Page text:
How To Make Money With Your Free Game: Free-to-Play Game’s Monetization Strategies
I’m sure you have come across free-to-play games at least once in your life. There has been an increase in popularity in this type of game in the past 10 years. Some of them failed and some of them succeeded and have been doing fine for over a decade. There must be a secret to how they stay afloat, right?
In-app advertisements, in-app purchases, paid DLCs, and Gacha System is the most common monetization strategies for free-to-play games.
Make sure you keep reading because I’ll explain how each of them works in detail, and later on, I’ll show you some examples!
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In-app advertisement strategy is most commonly used in casual mobile games that don’t take long to finish but have high replayability.
A good example of this would be something like puzzle games. They are short but addictive and have good replayability. It doesn’t take long for players to finish each play session. You can display an ad banner at the bottom of the screen or at the top of the screen for players to see and possibly click on them if they’re interested.
Some games opt to put an unskippable video ad after each play session so players will be forced to watch the video ad even if they don’t want to. These types of games usually offer an in-app purchase to get rid of ads forever in exchange for a small fee.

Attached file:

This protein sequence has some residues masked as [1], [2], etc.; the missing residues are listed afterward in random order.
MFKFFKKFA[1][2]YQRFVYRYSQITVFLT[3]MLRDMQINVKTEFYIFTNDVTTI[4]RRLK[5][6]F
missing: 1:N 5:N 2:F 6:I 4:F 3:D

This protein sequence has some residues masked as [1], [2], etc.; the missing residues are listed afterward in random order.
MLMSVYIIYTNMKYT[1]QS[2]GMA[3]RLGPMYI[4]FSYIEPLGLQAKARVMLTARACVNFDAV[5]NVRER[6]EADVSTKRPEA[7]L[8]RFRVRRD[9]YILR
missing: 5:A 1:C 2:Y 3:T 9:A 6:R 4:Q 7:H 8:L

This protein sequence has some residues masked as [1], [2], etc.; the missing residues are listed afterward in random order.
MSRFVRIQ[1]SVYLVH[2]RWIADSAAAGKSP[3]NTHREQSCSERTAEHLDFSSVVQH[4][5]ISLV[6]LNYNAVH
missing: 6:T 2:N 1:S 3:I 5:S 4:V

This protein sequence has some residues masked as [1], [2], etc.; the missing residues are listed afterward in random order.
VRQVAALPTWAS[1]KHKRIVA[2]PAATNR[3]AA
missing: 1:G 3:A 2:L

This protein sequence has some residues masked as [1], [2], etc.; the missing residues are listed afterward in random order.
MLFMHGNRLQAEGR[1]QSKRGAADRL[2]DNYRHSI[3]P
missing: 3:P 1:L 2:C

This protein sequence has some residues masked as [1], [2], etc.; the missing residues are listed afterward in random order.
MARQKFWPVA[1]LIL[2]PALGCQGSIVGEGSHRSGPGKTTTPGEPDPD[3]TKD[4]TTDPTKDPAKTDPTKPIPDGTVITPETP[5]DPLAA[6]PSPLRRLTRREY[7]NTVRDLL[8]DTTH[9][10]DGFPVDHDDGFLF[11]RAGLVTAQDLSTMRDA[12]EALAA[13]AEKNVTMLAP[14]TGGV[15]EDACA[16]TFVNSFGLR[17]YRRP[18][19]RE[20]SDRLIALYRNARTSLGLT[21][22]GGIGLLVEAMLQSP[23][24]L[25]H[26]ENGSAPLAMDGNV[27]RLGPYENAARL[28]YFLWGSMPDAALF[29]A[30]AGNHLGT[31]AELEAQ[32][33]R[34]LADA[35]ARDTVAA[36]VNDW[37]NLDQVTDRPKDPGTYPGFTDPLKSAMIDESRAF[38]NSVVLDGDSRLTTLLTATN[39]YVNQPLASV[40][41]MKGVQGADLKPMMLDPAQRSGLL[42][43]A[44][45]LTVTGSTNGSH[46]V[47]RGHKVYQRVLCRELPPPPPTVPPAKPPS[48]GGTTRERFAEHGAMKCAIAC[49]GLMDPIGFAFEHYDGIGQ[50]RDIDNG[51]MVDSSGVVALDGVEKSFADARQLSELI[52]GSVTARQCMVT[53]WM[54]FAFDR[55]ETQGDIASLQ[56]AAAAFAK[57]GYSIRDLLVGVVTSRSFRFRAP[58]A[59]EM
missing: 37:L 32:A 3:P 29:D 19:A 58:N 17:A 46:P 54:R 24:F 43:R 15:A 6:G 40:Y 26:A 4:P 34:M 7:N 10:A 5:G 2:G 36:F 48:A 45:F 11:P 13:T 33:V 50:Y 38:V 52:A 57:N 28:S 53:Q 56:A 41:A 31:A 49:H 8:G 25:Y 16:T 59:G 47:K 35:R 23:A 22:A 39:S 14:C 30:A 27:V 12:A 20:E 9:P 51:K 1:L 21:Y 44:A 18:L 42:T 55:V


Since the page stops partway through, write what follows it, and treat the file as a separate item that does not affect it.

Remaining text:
Personally, I don’t like the forced video ads strategy. It’s annoying and kind of feels disruptive. Depending on how greedy a developer is, it can be very, very annoying and obnoxious. I’ve played games where it would force you to watch an unskippable ad every minute. It was so bad I couldn’t stand them.
A better strategy for this would be to make it optional. You ask your players to watch ads in exchange for rewards. If they accept, then they go and watch your video ad, and then you give them rewards once they’re done watching. It’s a much better way than forcing ads in their faces because that can end up in people uninstalling your game.
In-app purchases exist in a vast majority of free-to-play games and can be integrated into any game genre. Free games with in-app purchases are usually referred to as “freemium” games, from the word “free” and “premium.”
Games with in-app purchases are usually free to download and play but they offer something in-game in exchange for real money. These games are free and not free at the same time, hence the word “freemium.” This is why Google updated its Play Store some years ago to change the download button for free apps from “Free” to just “Install” because those apps aren’t exactly truly free.
There are many types of in-app purchases.
For example, some games offer in-app purchases as a way to make players progress through their games faster or easier by selling things like in-game currency or premium items that are more powerful than those you can find in-game.